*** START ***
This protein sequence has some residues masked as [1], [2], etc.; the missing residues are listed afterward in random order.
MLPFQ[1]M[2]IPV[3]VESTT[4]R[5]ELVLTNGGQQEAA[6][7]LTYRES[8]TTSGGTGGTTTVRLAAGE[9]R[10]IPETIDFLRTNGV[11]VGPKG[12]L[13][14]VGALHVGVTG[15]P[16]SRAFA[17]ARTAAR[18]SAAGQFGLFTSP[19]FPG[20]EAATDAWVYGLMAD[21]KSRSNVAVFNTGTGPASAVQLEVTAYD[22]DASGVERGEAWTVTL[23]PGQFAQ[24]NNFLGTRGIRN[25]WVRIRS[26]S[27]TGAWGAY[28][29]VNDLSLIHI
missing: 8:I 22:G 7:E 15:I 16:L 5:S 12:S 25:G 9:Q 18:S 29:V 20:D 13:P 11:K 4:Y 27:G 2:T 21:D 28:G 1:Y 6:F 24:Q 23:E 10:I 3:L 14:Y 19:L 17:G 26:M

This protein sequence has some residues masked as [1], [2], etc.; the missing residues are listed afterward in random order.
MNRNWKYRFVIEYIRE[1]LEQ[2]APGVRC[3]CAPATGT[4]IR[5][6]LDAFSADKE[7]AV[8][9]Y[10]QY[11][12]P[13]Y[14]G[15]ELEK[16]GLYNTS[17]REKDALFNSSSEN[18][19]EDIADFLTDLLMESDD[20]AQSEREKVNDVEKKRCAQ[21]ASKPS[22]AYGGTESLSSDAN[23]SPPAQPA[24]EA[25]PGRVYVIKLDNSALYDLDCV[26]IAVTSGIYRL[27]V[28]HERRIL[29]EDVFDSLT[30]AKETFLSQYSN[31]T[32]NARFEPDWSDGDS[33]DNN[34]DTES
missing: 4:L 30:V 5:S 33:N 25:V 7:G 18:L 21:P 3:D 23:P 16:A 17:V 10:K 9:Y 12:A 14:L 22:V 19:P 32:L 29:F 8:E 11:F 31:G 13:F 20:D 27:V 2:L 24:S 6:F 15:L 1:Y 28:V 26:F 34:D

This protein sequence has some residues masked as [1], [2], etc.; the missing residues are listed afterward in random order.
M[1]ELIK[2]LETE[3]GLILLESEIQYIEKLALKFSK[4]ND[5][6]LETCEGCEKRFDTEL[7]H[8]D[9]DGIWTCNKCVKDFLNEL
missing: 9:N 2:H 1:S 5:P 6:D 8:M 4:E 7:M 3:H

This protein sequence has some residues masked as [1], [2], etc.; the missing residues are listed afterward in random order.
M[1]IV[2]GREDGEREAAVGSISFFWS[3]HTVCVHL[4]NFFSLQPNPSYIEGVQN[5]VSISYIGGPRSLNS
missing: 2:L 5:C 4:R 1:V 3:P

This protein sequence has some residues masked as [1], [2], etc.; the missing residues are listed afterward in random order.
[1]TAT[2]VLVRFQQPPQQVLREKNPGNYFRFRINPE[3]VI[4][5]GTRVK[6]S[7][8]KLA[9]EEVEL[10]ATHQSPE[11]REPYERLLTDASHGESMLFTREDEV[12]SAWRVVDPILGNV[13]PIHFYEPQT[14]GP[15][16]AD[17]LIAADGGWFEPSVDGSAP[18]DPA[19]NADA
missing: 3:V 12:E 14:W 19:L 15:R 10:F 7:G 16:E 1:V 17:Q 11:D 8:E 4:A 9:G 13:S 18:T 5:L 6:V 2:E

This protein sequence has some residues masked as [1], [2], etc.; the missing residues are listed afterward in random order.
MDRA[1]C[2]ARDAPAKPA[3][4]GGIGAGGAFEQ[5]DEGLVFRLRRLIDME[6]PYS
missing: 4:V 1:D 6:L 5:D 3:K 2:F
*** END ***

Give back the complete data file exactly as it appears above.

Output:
This protein sequence has some residues masked as [1], [2], etc.; the missing residues are listed afterward in random order.
MLPFQ[1]M[2]IPV[3]VESTT[4]R[5]ELVLTNGGQQEAA[6][7]LTYRES[8]TTSGGTGGTTTVRLAAGE[9]R[10]IPETIDFLRTNGV[11]VGPKG[12]L[13][14]VGALHVGVTG[15]P[16]SRAFA[17]ARTAAR[18]SAAGQFGLFTSP[19]FPG[20]EAATDAWVYGLMAD[21]KSRSNVAVFNTGTGPASAVQLEVTAYD[22]DASGVERGEAWTVTL[23]PGQFAQ[24]NNFLGTRGIRN[25]WVRIRS[26]S[27]TGAWGAY[28][29]VNDLSLIHI
missing: 8:I 22:G 7:E 15:I 16:L 5:S 12:S 25:G 9:Q 18:S 29:V 20:D 13:P 11:K 4:Y 27:G 2:T 21:D 28:G 1:Y 6:F 24:Q 23:E 10:I 3:L 14:Y 19:L 17:G 26:M

This protein sequence has some residues masked as [1], [2], etc.; the missing residues are listed afterward in random order.
MNRNWKYRFVIEYIRE[1]LEQ[2]APGVRC[3]CAPATGT[4]IR[5][6]LDAFSADKE[7]AV[8][9]Y[10]QY[11][12]P[13]Y[14]G[15]ELEK[16]GLYNTS[17]REKDALFNSSSEN[18][19]EDIADFLTDLLMESDD[20]AQSEREKVNDVEKKRCAQ[21]ASKPS[22]AYGGTESLSSDAN[23]SPPAQPA[24]EA[25]PGRVYVIKLDNSALYDLDCV[26]IAVTSGIYRL[27]V[28]HERRIL[29]EDVFDSLT[30]AKETFLSQYSN[31]T[32]NARFEPDWSDGDS[33]DNN[34]DTES
missing: 4:L 30:V 5:S 33:N 25:V 7:G 18:L 21:P 3:D 23:P 16:A 17:V 10:K 9:Y 12:A 14:L 22:V 19:P 32:L 29:F 8:E 11:F 31:G 13:F 20:D 27:V 2:L 24:S 6:F 15:L 1:Y 28:V 26:F 34:D

This protein sequence has some residues masked as [1], [2], etc.; the missing residues are listed afterward in random order.
M[1]ELIK[2]LETE[3]GLILLESEIQYIEKLALKFSK[4]ND[5][6]LETCEGCEKRFDTEL[7]H[8]D[9]DGIWTCNKCVKDFLNEL
missing: 9:N 2:H 1:S 5:P 6:D 8:M 4:E 7:M 3:H

This protein sequence has some residues masked as [1], [2], etc.; the missing residues are listed afterward in random order.
M[1]IV[2]GREDGEREAAVGSISFFWS[3]HTVCVHL[4]NFFSLQPNPSYIEGVQN[5]VSISYIGGPRSLNS
missing: 2:L 5:C 4:R 1:V 3:P

This protein sequence has some residues masked as [1], [2], etc.; the missing residues are listed afterward in random order.
[1]TAT[2]VLVRFQQPPQQVLREKNPGNYFRFRINPE[3]VI[4][5]GTRVK[6]S[7][8]KLA[9]EEVEL[10]ATHQSPE[11]REPYERLLTDASHGESMLFTREDEV[12]SAWRVVDPILGNV[13]PIHFYEPQT[14]GP[15][16]AD[17]LIAADGGWFEPSVDGSAP[18]DPA[19]NADA
missing: 3:V 12:E 14:W 19:L 15:R 10:F 7:G 16:E 1:V 17:Q 11:D 8:E 4:A 9:G 13:S 18:T 5:L 6:V 2:E

This protein sequence has some residues masked as [1], [2], etc.; the missing residues are listed afterward in random order.
MDRA[1]C[2]ARDAPAKPA[3][4]GGIGAGGAFEQ[5]DEGLVFRLRRLIDME[6]PYS
missing: 4:V 1:D 6:L 5:D 3:K 2:F